The New and Improved Malaysian Financial Services Landscape: What It Means To YOU
The New And Improved Malaysian Financial Services Landscape
Angie Wong provides a brief on the evolution of the Malaysian Financial Services landscape and explains the implications of the greater oversight power of Bank Negara Malaysia on the financial sector especially for the insurance industry while providing greater consumer protection. She also pointed out that the biggest challenge for the regulators and the insurance industry is maintaining market focus while putting the FSA into practice with more coordination and proactivity in the relationship between the regulators and the industry to make the FSA successful.
The United Kingdom, the United States of America, the European Nations. Closer to home, we have Thailand, Indonesia and Singapore. What do these countries have in common with Malaysia? One can now add onto that list as countries that have introduced significant regulatory reforms in the financial services sector in their respective jurisdiction in the past 5 years. The US for instance, introduced the Dodd-Frank Wall Street Reform and Consumer Protection Act in 2010 with the objective of regulating the financial market so as to ensure that the likelihood of another financial crisis occurring is minimised. Just last year, the European leaders agreed to institute a single regulator with broad oversight over the 17-nation euro zone. Indonesia and Singapore also introduced new reforms in their financial markets, with the establishment of the Financial Services Authority or Otoritas Jasa Keuangan, and the amendments to the Monetary Authority of Singapore Bill 2013 and the Financial Institution Bill 2013, respectively, with both countries seeking to create and ensure a sustainable and stable environment whilst seeking to protect consumer and public interest.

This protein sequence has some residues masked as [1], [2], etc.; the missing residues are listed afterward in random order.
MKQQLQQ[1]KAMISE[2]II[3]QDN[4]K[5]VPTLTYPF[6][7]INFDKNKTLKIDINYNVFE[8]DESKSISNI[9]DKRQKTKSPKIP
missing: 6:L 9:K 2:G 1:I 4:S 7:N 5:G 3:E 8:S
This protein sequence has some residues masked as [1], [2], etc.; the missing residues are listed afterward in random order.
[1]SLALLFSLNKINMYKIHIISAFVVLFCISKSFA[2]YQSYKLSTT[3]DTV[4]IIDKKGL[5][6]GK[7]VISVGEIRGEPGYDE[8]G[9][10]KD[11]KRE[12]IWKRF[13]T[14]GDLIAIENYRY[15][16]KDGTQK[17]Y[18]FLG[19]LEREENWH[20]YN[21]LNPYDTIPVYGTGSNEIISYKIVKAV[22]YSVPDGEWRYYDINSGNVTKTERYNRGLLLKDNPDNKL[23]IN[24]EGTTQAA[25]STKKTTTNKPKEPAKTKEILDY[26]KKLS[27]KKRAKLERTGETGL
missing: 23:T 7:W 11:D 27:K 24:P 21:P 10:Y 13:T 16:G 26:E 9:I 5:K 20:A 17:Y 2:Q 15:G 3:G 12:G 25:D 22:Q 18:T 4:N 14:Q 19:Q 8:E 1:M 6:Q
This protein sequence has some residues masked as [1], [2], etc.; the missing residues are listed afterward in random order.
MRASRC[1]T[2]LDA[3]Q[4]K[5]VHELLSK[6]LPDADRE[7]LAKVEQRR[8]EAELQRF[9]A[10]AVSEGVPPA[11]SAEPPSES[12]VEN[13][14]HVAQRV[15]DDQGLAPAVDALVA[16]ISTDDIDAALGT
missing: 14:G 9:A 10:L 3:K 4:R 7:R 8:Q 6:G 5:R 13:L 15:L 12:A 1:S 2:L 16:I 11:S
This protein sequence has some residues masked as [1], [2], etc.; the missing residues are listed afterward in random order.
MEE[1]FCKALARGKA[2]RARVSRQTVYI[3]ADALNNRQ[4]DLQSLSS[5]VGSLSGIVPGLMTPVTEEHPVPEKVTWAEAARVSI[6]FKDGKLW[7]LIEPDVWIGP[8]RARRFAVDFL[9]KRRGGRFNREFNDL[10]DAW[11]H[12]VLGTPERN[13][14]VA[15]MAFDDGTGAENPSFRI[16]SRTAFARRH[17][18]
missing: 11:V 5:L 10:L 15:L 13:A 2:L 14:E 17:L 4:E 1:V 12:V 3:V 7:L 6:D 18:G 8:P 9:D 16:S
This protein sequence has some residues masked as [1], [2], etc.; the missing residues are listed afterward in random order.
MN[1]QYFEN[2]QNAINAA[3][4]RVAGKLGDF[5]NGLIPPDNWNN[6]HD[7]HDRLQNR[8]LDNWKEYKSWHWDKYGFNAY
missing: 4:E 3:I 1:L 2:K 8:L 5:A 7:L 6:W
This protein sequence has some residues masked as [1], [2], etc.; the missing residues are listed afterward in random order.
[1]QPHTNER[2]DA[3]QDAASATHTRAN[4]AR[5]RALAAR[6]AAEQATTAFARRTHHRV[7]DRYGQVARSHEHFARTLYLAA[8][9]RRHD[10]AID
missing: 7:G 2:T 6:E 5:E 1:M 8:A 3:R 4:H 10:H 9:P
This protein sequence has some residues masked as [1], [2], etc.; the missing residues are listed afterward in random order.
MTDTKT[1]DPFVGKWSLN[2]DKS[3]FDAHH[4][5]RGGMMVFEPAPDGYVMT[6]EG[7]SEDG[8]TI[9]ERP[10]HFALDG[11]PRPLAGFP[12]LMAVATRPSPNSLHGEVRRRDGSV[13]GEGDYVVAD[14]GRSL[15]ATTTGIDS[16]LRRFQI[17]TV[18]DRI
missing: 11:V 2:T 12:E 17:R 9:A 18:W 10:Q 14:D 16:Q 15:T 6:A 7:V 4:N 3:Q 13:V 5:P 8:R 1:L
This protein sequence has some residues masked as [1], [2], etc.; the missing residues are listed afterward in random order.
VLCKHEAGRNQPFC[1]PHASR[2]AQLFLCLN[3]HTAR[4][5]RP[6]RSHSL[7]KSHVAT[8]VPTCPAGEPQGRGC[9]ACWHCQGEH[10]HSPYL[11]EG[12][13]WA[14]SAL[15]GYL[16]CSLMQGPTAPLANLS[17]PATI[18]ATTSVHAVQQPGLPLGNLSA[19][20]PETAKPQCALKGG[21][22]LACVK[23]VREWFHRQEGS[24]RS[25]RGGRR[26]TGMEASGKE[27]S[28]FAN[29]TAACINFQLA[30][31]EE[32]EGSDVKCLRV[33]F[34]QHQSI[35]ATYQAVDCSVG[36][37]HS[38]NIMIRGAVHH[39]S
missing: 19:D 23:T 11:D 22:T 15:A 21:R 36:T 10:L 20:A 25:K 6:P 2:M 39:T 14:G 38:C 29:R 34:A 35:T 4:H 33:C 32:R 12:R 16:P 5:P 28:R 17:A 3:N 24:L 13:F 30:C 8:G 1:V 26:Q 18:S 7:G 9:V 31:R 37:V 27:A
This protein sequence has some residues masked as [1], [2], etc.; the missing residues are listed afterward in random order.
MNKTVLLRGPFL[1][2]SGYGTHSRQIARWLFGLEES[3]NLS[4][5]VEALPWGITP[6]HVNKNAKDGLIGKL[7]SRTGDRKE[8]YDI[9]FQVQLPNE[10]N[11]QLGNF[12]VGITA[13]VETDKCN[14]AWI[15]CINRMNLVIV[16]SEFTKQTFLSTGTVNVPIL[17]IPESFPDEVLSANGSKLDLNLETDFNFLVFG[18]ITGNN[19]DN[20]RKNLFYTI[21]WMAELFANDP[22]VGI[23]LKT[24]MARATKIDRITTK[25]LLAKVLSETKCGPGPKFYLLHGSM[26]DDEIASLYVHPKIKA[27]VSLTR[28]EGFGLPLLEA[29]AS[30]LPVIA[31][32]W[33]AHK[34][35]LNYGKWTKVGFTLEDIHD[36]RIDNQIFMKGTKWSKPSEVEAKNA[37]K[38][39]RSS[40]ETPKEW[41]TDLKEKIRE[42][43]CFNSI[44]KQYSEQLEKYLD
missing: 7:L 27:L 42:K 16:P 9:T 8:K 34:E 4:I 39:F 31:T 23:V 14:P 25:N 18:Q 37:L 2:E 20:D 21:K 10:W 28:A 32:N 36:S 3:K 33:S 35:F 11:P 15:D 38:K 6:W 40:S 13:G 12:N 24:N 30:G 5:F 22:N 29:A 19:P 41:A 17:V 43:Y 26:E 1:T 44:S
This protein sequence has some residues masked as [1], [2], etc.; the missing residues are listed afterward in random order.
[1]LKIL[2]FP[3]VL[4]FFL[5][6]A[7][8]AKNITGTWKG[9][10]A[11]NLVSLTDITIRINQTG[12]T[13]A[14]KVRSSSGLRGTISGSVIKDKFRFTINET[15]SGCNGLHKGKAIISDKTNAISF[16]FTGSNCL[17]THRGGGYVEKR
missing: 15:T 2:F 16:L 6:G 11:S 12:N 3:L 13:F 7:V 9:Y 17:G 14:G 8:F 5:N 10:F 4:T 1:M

The evolution of Malaysia’s financial services regulations
As with the other nations, Malaysia has also taken the step forward in introducing new reforms within the Malaysian financial services sector with the gazetting of the new Financial Services Act 2013
These new Acts places greater requirements on financial services institutions with emphasis on the entity’s financial security and business conduct, and the effects of these new reforms are expected to be wideranging and may change how Malaysian financial services institutions operate in the future.
(“FSA”) and the Islamic Financial Services Act 2013 (“IFSA”) which came into effect from 30 June 2013. These new Acts places greater requirements on financial services institutions with emphasis on the entity’s financial security and business conduct, and the effects of these new reforms are expected to be wide-ranging and may change how Malaysian financial services institutions operate in the future. Broadly, the FSA and IFSA will have an impact on the following areas: • The establishment/identification of ‘Financial Holding Companies’
• Greater oversight from Bank Negara Malaysia (“BNM”)
• Limits on shareholding • Composite licensees will become a thing of the past
• Greater responsibility on consumer protection
The establishment/ identification of ‘Financial Holding Companies”
Both FSA and IFSA require financial holdings companies (“FHC”) to be identified and an application to be submitted to BNM to be approved as an FHC. This requirement has significant implications for a financial services group and on those corporate groups with entities in the financial services sector as the new Acts allows BNM oversight powers over FHCs in addition to the related entities within the group should any of the other subsidiaries pose a risk to the financial institution (“FI”).
Greater oversight from BNM
Key oversight measures include:
• Intervening in the FI’s operations to enhance prudential, risk management and governance standards
• Guidelines issued by BNM are incorporated into law to require FIs to ensure that their internal policies and procedures reflect BNM’s standards on prudential requirements • Action can be taken by BNM against both corporations and individuals that fail to comply with the provisions of the Acts and also take civil action on behalf of any corporation or individuals. The Acts also redefines the term ‘individual’ as those beyond directors of the entity, the CEO and senior management to anyone who forms part of the decision making process.